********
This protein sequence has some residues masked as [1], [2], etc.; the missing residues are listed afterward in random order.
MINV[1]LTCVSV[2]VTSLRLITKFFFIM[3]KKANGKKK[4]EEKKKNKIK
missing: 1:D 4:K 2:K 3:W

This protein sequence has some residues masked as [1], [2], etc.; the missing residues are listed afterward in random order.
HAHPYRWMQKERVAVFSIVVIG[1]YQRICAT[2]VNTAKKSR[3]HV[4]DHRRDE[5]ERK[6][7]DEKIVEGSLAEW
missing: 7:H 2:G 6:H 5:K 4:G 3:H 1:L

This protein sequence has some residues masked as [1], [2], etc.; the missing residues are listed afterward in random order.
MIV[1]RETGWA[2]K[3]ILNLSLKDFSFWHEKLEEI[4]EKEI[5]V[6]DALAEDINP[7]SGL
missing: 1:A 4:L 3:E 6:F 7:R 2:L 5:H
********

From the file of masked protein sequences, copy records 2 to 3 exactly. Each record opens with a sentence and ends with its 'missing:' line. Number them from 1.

This protein sequence has some residues masked as [1], [2], etc.; the missing residues are listed afterward in random order.
HAHPYRWMQKERVAVFSIVVIG[1]YQRICAT[2]VNTAKKSR[3]HV[4]DHRRDE[5]ERK[6][7]DEKIVEGSLAEW
missing: 7:H 2:G 6:H 5:K 4:G 3:H 1:L

This protein sequence has some residues masked as [1], [2], etc.; the missing residues are listed afterward in random order.
MIV[1]RETGWA[2]K[3]ILNLSLKDFSFWHEKLEEI[4]EKEI[5]V[6]DALAEDINP[7]SGL
missing: 1:A 4:L 3:E 6:F 7:R 2:L 5:H